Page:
According to footage from body-worn cameras that were made public on Tuesday, police entered The Covenant School in Nashville before confronting the shooter who killed three children and three adults.
Police shot and killed the heavily armed shooter on Monday.
As they heard gunfire coming from the second level, the cops evacuated the first story of the school, as previously stated by police spokesperson Don Aaron at a briefing on Tuesday.
As the shooter engaged two cops from a five-person squad, they fired fire, killing the suspect at 10:27 a.m., according to Aaron. Less than 15 minutes had passed since the initial 911 call was made.
Police also made available surveillance footage that showed the assailant firing outside the school to gain inside.
Because a church managed the school, no police officers were on duty or assigned to it at the time of the incident.
Audrey Hale, 28, who was the shooter, had previously attended the only Christian school. The purpose of the shooting is still under investigation.
According to Police Chief John Drake, who spoke to the media on Monday afternoon, a manifesto including thorough plans for the attack has been discovered.
About 250 pre-kindergarten through sixth-grade children attend Covenant School, a private Christian institution. The school is in the upscale Green Hills area just south of downtown Nashville.
The three killed kids were Evelyn Dieckhaus, Hallie Scruggs, and William Kinney. All of them were nine years old.
Cynthia Peak, 61, Mike Hill, 61, and Katherine Koonce were the three adults that perished.
The Covenant School, a Protestant institution established in 2001, identifies Katherine Koonce as its head of school on its website.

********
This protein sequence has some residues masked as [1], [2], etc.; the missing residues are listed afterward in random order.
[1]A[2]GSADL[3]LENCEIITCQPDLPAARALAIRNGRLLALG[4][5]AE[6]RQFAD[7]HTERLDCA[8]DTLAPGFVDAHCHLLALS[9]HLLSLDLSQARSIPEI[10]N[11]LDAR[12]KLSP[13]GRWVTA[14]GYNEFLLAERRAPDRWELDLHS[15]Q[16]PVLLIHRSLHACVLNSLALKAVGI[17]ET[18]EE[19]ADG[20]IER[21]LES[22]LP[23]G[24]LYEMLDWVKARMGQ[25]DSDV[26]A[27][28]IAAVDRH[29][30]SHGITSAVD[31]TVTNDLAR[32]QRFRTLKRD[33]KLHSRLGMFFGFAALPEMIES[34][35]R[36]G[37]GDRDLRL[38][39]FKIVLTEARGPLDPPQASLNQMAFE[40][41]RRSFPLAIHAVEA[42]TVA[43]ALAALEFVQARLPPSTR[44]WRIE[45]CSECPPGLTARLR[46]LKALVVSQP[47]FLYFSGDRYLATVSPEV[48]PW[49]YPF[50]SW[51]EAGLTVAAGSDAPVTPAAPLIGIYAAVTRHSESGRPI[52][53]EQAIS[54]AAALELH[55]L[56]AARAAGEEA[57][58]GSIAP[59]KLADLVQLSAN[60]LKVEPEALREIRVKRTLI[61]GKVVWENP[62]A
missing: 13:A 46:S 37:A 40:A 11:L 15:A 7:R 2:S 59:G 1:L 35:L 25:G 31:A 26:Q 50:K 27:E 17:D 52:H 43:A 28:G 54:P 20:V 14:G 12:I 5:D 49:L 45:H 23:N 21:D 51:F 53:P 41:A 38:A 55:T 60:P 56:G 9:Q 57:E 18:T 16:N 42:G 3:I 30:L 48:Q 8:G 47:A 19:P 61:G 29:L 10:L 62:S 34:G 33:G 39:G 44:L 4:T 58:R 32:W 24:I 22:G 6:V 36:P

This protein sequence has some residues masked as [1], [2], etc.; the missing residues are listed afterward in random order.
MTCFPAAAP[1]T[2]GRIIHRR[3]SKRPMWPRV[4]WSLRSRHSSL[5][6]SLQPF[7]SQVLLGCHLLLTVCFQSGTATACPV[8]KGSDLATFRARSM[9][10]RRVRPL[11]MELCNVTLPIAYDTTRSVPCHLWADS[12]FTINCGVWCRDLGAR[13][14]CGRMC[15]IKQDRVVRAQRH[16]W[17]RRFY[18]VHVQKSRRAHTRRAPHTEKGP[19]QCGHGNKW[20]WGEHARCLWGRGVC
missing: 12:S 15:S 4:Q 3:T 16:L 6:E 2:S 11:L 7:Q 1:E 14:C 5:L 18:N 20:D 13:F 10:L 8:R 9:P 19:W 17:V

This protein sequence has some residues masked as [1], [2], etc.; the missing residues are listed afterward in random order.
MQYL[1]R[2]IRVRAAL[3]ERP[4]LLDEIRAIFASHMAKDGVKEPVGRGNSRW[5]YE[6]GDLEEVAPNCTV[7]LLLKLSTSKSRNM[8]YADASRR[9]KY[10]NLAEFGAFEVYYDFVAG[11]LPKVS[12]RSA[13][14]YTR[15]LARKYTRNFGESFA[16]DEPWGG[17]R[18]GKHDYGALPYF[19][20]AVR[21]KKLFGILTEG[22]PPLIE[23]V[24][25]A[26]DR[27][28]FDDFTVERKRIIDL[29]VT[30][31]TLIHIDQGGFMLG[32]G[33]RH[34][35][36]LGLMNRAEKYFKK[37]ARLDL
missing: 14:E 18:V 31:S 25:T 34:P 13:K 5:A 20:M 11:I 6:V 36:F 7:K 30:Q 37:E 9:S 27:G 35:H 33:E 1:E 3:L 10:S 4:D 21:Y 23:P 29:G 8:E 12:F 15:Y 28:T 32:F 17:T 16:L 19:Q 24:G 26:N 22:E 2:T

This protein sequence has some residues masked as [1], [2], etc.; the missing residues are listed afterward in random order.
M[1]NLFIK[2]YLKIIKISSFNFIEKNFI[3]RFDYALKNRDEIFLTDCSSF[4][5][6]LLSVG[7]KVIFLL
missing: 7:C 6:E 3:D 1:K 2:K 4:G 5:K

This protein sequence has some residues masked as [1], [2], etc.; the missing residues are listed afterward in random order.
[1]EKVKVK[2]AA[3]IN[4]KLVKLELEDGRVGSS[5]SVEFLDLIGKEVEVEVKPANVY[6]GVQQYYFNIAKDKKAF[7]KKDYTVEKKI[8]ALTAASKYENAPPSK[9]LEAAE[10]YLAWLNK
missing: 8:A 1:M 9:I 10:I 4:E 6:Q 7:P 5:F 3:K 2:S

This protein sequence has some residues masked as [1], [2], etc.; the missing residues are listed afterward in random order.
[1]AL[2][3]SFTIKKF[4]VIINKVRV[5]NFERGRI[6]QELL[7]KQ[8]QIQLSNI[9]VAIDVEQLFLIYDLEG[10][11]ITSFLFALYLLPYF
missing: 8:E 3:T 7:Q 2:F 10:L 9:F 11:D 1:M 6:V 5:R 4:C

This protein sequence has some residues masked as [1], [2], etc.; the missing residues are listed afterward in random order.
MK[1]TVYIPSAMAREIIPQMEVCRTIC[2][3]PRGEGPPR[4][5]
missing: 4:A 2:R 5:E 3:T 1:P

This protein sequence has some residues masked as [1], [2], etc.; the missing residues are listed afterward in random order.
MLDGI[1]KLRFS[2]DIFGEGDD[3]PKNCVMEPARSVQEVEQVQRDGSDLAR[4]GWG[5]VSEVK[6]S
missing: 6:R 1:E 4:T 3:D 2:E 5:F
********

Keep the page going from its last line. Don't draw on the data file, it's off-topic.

She is listed as the school’s principal on her LinkedIn profile as of July 2016. Investigators determined that Hill worked as a custodian and that Peak was a substitute teacher.
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The Covenant School, which has about 200 students from preschool through sixth grade and about 50 staff members, was attacked at a time when communities across the country are reeling from a wave of school violence, including the shooting that injured two administrators last week in Denver and the massacre at an elementary school in Uvalde, Texas, last year.
Many vigils were held Monday night in a reeling Nashville. At Belmont United Methodist Church, sobs of sadness could be heard in the background as people sang, prayed, and lighted candles during the vigil.
We confess we have not done enough to protect” the children hurt or murdered in shootings was a line they repeated as they mourned the nation’s cycle of violent and deadly killings.
“We need to step back. We need to breathe. We need to grieve,” said Paul Purdue, the church’s senior pastor. “We need to remember. We need to make space for others who are grieving. We need to hear the cries of our neighbors.”
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